Clinical and Research News
What Is Best Time to Screen Infants for Autism?
Psychiatric News
Volume 46 Number 12 page 32-32

The American Academy of Pediatrics recommends that all infants should be screened for autism between 18 and 24 months of age.

However, a new study suggests that such screening may be inaccurate for many preterm infants.

The study was conducted by Bonnie Stephens, M.D., an assistant professor of pediatrics at Brown University, and colleagues. They reported the results May 1 at the annual meeting of the Pediatric Academic Societies in Denver. (One of the sponsors of this meeting was the American Academy of Pediatrics.)

Many preterm infants screen positive for autism at 18 months. But Stephens and her colleagues suspected that quite a few of them actually do not have the disorder, but rather are showing these screening test results due to a cognitive or language delay that is unrelated to autism; such delays are common in premature infants at 18 months. They decided to test this hypothesis on 152 infants born before 28 weeks of gestation.

The infants were screened for autism both at 18 months and 30 months. The instruments used were the Pervasive Developmental Disorders Screening Test, Stage 2, and two items from the Autism Diagnostic Observation Schedule—response to name and response to joint attention. The infants were also evaluated with an instrument to assess preemies for cognitive and language delay—the Bayley Scales of Infant Development.

Eighteen percent of the infants screened positive for autism at 18 months, and 10 percent did so at 30 months. Moreover, only 3 percent of infants screened positive for autism at both time points, and a positive screen at either 18 months or 30 months was associated with cognitive and language delays.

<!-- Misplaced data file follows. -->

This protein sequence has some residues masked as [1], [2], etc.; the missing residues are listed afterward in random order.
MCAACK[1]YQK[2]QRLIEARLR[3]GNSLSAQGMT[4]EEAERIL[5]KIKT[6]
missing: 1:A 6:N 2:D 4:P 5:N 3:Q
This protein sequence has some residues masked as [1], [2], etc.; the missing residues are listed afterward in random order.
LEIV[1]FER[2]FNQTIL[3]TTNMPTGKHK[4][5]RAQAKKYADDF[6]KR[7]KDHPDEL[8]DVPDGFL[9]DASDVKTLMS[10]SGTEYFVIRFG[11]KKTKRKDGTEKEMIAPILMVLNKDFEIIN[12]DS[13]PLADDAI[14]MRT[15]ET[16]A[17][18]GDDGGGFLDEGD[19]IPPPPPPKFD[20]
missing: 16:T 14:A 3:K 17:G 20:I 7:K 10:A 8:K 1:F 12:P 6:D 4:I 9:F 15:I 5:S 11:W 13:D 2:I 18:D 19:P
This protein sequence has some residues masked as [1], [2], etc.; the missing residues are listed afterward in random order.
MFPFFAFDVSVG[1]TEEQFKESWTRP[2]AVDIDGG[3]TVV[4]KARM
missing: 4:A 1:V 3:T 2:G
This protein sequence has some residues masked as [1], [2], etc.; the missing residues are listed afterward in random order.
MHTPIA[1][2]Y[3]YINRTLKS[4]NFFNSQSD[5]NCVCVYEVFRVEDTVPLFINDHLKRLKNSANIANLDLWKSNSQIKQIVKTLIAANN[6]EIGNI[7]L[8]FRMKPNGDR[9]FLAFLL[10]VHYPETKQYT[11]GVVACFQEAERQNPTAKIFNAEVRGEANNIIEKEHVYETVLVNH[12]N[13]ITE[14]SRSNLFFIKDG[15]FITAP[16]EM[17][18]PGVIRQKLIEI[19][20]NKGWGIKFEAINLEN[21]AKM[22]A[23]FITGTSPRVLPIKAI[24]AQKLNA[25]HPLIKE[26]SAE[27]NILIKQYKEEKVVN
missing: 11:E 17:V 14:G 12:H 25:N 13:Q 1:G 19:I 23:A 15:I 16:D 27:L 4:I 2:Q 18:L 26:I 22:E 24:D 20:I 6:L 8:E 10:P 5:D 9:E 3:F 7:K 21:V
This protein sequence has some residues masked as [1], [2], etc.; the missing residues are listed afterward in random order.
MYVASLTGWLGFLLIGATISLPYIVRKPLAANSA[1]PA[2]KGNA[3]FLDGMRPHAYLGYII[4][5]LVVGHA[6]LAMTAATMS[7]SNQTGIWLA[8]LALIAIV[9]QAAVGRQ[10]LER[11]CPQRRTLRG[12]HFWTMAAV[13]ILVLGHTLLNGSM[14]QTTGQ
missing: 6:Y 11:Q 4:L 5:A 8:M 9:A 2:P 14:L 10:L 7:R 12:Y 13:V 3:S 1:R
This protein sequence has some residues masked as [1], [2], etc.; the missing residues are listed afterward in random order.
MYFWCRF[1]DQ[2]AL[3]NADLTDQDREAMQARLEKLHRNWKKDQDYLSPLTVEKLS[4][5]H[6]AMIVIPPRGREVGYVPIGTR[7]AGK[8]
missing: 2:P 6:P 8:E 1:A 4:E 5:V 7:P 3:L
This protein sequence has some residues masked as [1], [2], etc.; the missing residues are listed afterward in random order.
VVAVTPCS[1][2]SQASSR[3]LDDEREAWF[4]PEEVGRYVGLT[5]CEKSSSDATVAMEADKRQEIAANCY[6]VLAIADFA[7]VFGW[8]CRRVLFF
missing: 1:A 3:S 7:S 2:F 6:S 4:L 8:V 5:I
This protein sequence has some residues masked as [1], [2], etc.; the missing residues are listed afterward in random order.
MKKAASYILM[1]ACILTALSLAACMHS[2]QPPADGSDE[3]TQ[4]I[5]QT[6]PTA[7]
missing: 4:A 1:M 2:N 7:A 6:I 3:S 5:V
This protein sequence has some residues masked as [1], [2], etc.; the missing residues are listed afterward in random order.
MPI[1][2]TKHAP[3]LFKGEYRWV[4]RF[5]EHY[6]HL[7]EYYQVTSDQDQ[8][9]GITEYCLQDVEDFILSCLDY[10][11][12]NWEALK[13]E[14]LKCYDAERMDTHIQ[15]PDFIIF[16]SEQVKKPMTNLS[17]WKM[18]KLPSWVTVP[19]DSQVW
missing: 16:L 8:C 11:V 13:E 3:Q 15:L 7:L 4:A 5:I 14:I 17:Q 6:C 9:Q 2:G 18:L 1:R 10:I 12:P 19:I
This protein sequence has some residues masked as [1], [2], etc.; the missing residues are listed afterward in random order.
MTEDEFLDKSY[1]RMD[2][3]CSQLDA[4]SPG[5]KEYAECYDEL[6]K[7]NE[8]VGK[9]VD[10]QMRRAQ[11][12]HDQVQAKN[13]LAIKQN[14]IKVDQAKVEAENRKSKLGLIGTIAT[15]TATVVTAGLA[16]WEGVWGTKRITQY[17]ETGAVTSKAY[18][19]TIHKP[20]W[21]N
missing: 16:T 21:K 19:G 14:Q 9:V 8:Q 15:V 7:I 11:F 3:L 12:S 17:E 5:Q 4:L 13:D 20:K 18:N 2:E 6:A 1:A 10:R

Thus, many of the infants screening positive at 18 months, or perhaps even at 30 months, might have been false positives, probably due to language and cognitive delay, the researchers concluded.

Stephens and her team are now trying to get funding to conduct a multicenter trial of more than 500 preterm children. They hope that such a large study will help them determine the true rate of false positives or false negatives when prematurely born infants are screened at 18 months and at 30 months as well as the optimal time to screen for autism in this particular population. It could be that later screening and/or multiple screening data points could improve screening accuracy, they said.

"Early screening is still very helpful in identifying children at risk for expressive and receptive language delays and other developmental delays, even if not autism," Louis Kraus, M.D, told Psychiatric News. "Those children identified at risk then have reason for additional more comprehensive testing, including neuropsychological and speech." Kraus is a child and adolescent psychiatrist and autism expert at Rush University Medical Center.

An abstract of "Screening for Autism Spectrum Disorder at 18 Months Versus 30 Months in Extremely Preterm Infants" is posted at <www.abstracts2view.com/pas/view.php?nu=PAS11L1_1058>.32_3.inline-graphic-1.gif

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